Some parting words from longtime theater producer Beth Marshall

Marshall is leaving Orlando after nearly 30 years of amplifying local talent

Dame Beth Marshall leaves Orlando's stage.
Dame Beth Marshall leaves Orlando's stage. photo by Rob Bartlett

Will the last artist to leave Orlando please turn out the lights? In what's increasingly becoming a depressing trend, Orlando's creative community will soon suffer another significant loss when longtime theater producer Beth Marshall and her husband, Chris Foster, depart Central Florida for the Colorado mountains. Like her recently relocated friend Tod Kimbro (whose musical My Illustrious Wasteland was an early Beth Marshall presentation), she's headed west, and after nearly 30 years here, Marshall leaves behind a legacy far too long to list.

From her performances with Impacte Productions and Temenos Ensemble Theater to her tenure as Orlando Fringe's producing artistic director during its move to Loch Haven Park, and through her work on the annual Play in a Day and her "Trayvon Martin Project" series, Marshall's biggest impact has perhaps been in amplifying developing talents — such as Arius West, whose recent solo show at ArtSpace was her local producing swan song.

Part of why Orlando Weekly named "Dame" Beth Marshall one of the people we love (in the 2017 "People We Love" issue) is because she's never been at a loss for words. So I'll step aside and simply excerpt some parting advice from our recent exit interview over crudités and hummus at Stardust Video and Coffee:

In 1995, I came to visit a couple of friends who had just moved here. While here, I decided that I would go audition at the then-Civic Theatre, and I got cast in two shows. The first was A Christmas Carol and I was playing the charwoman; Alan Bruun was the director and Chad Lewis was the assistant director ... so that's where that's where it started. I have really good memories of everything at the Civic.

Back then, I remember being out on the lawn in Loch Haven with Chad Lewis, going, "I would love to have a festival here some day." When I first went to Fringe as a patron in '96, [Marshall's son] Darth was a baby. So I did not get to see tons of things, but I saw great children's theater, and I was like, "Oh my god, this is the kind of thing I would like my son to be exposed to."

The narrative of my Fringe story really begins when Heritage Square was where the beer tent was downtown, and Terry [Olson] had some kind of crisis that he had to go deal with, and he was running the beer tent and dealing with the festival. He's like, "Can you watch this for me?" We'd just met, I have never poured a beer in my life, and I do not even know what I'm doing. So my first introduction really was Terry in a crisis, and me going, "OK, I'll help."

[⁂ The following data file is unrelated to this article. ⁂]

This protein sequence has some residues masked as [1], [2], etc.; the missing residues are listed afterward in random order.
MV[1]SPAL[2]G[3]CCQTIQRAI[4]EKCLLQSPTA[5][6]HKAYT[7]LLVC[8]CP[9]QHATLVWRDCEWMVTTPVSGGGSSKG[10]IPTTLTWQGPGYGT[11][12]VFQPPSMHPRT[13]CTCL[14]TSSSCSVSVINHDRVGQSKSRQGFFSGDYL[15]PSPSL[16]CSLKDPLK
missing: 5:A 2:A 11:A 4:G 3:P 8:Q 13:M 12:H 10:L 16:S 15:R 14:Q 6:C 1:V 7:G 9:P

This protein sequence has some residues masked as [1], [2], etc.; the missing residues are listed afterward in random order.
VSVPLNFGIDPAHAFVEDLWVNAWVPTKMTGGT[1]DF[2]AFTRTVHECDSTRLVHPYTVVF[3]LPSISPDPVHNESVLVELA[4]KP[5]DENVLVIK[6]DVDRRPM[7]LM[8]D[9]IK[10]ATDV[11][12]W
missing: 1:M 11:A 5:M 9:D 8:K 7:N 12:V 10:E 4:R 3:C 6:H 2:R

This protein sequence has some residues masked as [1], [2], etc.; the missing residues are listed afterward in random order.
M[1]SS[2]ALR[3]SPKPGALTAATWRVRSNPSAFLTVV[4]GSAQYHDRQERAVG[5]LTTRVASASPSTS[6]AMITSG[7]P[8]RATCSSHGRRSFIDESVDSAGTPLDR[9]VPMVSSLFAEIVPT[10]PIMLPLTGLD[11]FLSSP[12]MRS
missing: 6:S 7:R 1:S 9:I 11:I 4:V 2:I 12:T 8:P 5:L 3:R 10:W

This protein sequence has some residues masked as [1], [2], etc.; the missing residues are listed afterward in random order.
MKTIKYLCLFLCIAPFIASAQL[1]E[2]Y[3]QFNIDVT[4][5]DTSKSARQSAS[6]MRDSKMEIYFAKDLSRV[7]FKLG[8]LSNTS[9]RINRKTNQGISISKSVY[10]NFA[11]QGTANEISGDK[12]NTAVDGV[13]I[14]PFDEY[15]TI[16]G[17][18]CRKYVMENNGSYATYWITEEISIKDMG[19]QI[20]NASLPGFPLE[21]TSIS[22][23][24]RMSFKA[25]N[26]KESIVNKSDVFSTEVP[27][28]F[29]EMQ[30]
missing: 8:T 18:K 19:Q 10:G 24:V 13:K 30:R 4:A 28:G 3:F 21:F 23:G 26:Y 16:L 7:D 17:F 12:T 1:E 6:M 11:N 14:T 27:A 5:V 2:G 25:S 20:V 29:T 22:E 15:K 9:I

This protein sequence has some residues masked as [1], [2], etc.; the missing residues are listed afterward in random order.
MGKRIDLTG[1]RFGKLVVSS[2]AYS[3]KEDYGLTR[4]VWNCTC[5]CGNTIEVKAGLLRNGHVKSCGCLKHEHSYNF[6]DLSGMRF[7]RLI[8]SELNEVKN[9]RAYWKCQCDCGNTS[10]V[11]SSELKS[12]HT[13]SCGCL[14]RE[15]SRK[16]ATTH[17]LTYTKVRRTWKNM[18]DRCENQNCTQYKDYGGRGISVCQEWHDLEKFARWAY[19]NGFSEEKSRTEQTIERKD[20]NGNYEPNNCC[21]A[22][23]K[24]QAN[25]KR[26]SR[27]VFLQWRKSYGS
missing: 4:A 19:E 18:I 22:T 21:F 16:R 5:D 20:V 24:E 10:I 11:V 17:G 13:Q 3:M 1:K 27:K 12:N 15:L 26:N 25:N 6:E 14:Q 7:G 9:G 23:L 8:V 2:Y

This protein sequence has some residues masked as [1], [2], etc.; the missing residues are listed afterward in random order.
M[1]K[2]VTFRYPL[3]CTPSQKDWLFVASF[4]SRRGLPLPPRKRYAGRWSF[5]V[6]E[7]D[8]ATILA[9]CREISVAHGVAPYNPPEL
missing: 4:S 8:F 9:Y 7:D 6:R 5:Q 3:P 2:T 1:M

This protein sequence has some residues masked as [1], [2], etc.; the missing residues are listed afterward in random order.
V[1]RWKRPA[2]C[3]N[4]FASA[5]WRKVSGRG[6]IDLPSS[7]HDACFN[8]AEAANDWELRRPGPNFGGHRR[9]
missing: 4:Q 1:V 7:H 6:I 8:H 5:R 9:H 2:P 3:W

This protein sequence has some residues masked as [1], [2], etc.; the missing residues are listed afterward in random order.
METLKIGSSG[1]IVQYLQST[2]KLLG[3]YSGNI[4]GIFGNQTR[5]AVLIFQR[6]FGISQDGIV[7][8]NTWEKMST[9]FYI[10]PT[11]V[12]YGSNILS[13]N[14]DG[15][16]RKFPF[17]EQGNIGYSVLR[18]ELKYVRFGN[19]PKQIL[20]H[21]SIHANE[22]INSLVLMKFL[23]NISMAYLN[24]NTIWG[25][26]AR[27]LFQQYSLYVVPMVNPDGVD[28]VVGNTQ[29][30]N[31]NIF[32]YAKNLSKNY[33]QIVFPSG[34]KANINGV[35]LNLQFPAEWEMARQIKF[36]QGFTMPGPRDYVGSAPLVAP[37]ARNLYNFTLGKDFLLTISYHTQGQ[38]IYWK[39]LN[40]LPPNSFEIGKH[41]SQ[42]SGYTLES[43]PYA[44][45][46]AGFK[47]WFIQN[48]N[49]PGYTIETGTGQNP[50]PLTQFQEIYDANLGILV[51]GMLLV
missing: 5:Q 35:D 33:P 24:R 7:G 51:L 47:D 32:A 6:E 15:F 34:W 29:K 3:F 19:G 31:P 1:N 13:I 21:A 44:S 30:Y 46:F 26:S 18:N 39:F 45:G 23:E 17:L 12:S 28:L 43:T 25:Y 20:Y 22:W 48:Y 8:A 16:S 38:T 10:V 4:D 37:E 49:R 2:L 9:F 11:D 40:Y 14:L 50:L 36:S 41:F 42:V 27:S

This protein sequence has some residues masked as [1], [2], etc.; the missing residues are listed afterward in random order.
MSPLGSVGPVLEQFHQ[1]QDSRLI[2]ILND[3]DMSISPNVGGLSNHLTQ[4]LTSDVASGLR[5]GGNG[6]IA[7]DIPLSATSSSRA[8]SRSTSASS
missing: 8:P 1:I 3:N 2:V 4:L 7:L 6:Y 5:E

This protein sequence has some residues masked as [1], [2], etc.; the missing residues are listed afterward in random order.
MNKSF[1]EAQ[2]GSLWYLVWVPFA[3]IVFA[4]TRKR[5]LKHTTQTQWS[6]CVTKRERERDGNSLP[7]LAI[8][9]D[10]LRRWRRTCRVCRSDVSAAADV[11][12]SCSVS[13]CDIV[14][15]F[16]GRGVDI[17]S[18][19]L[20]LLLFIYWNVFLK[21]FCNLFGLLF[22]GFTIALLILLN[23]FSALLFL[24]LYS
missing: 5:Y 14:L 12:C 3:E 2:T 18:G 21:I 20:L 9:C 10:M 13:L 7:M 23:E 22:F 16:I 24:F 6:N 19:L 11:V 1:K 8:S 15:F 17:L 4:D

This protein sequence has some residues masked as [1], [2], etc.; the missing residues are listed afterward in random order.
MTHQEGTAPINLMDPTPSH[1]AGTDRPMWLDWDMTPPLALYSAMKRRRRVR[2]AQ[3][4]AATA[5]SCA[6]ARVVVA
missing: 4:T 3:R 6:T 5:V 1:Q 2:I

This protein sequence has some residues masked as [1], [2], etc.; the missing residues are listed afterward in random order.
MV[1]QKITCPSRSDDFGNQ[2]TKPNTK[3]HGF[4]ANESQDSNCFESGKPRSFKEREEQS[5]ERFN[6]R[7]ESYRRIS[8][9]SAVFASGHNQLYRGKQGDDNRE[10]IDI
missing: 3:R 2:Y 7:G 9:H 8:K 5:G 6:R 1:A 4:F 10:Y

After Fringe I made an early decision to do two things [as an independent producer] that really made all the difference, I think. One was that I wasn't going to go nonprofit, and that is a massive decision, and it was not an easy decision. That, and not having a physical plant — having a building — because what happens is: people, project or paycheck has to suffer. My deal always was going to be that I'm not going to deal with a building; that's not where the money is going to go, and I have no desire to be a landlord.

I only produced what I thought I could afford. I never said "I'm gonna have six to eight shows every season." I might have four shows, I might have eight shows. They might be one-off kind of things, smaller pop-up things, or they might be a big thing.

What I have been good at doing is, I'm good at asking people for money. And the reason I'm good at it is because I will just go, "here's my product." I have not created a body of work that always sells out. I've not pandered. I've created work that I've tried to keep quality balanced, [and] if you buy into that kind of boutique theater style, then I'm the artist for you.

I've always paid my staff well. I pay for loyalty. The longer you stay with me, the more money you're gonna make.

Honestly, I've never been one to obsess about money. There is a saying [about] "progress over perfection" and it is something I constantly work on. But quality still matters to me; I'm still old school in that regard. As much as I want to not be a "show must go on" kind of person, I know in my heart, I'm still a "show must go on" kind of person. This is not a good way to be, I'll be honest about it, and it's probably my kryptonite.

There's plenty of reasons to stay here. There are some great people here and inarguably, we have talent here ... so anybody who's creating art here, I would say, keep fighting. I mean, you can't stay here and not fight the fight. If you're going to stay here you have to fight it. If you get to the point that your well is not full enough to be able to fight it, you have to find a way to leave.

You've got to fight the fight, and you've got to donate the money. You've got to get out there and let your voice be heard. You've got to create art that matters, even if it's if it's not making you the most money, to try to change minds.

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